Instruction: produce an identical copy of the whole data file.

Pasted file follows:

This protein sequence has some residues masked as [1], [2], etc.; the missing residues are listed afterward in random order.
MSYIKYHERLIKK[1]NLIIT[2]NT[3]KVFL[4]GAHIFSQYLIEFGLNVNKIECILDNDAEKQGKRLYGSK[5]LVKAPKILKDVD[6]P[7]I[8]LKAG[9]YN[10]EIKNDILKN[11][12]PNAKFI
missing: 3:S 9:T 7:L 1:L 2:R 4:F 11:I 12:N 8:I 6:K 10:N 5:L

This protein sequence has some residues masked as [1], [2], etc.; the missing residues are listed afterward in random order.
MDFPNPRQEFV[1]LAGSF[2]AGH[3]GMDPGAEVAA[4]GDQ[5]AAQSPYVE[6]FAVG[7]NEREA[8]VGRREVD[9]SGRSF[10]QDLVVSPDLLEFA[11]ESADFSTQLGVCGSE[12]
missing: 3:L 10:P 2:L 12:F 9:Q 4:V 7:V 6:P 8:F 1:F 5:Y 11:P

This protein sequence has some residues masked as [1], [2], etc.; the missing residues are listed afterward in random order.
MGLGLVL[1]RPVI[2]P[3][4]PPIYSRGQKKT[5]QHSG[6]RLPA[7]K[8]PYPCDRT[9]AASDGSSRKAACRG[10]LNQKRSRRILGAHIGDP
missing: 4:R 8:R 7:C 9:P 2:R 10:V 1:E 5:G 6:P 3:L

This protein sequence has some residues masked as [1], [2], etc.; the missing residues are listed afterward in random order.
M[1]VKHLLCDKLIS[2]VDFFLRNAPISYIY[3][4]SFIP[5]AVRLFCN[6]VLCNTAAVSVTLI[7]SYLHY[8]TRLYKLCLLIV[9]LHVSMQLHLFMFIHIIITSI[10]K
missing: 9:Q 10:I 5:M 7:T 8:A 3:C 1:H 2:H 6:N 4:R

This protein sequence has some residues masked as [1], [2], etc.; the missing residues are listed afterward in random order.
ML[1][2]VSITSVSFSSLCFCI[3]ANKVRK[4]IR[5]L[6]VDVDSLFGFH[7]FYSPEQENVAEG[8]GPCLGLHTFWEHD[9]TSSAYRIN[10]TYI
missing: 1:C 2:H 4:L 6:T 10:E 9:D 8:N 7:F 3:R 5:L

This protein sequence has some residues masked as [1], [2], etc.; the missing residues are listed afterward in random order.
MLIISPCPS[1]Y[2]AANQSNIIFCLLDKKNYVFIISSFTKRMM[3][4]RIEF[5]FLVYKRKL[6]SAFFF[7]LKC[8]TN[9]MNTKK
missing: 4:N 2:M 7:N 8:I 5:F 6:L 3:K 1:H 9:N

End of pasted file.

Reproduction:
This protein sequence has some residues masked as [1], [2], etc.; the missing residues are listed afterward in random order.
MSYIKYHERLIKK[1]NLIIT[2]NT[3]KVFL[4]GAHIFSQYLIEFGLNVNKIECILDNDAEKQGKRLYGSK[5]LVKAPKILKDVD[6]P[7]I[8]LKAG[9]YN[10]EIKNDILKN[11][12]PNAKFI
missing: 3:S 9:T 7:L 1:L 2:R 4:F 11:I 12:N 8:I 6:K 10:N 5:L

This protein sequence has some residues masked as [1], [2], etc.; the missing residues are listed afterward in random order.
MDFPNPRQEFV[1]LAGSF[2]AGH[3]GMDPGAEVAA[4]GDQ[5]AAQSPYVE[6]FAVG[7]NEREA[8]VGRREVD[9]SGRSF[10]QDLVVSPDLLEFA[11]ESADFSTQLGVCGSE[12]
missing: 3:L 10:P 2:L 12:F 9:Q 4:V 7:V 6:P 8:F 1:F 5:Y 11:P

This protein sequence has some residues masked as [1], [2], etc.; the missing residues are listed afterward in random order.
MGLGLVL[1]RPVI[2]P[3][4]PPIYSRGQKKT[5]QHSG[6]RLPA[7]K[8]PYPCDRT[9]AASDGSSRKAACRG[10]LNQKRSRRILGAHIGDP
missing: 4:R 8:R 7:C 9:P 2:R 10:V 1:E 5:G 6:P 3:L

This protein sequence has some residues masked as [1], [2], etc.; the missing residues are listed afterward in random order.
M[1]VKHLLCDKLIS[2]VDFFLRNAPISYIY[3][4]SFIP[5]AVRLFCN[6]VLCNTAAVSVTLI[7]SYLHY[8]TRLYKLCLLIV[9]LHVSMQLHLFMFIHIIITSI[10]K
missing: 9:Q 10:I 5:M 7:T 8:A 3:C 1:H 2:H 6:N 4:R

This protein sequence has some residues masked as [1], [2], etc.; the missing residues are listed afterward in random order.
ML[1][2]VSITSVSFSSLCFCI[3]ANKVRK[4]IR[5]L[6]VDVDSLFGFH[7]FYSPEQENVAEG[8]GPCLGLHTFWEHD[9]TSSAYRIN[10]TYI
missing: 1:C 2:H 4:L 6:T 10:E 9:D 8:N 7:F 3:R 5:L

This protein sequence has some residues masked as [1], [2], etc.; the missing residues are listed afterward in random order.
MLIISPCPS[1]Y[2]AANQSNIIFCLLDKKNYVFIISSFTKRMM[3][4]RIEF[5]FLVYKRKL[6]SAFFF[7]LKC[8]TN[9]MNTKK
missing: 4:N 2:M 7:N 8:I 5:F 6:L 3:K 1:H 9:N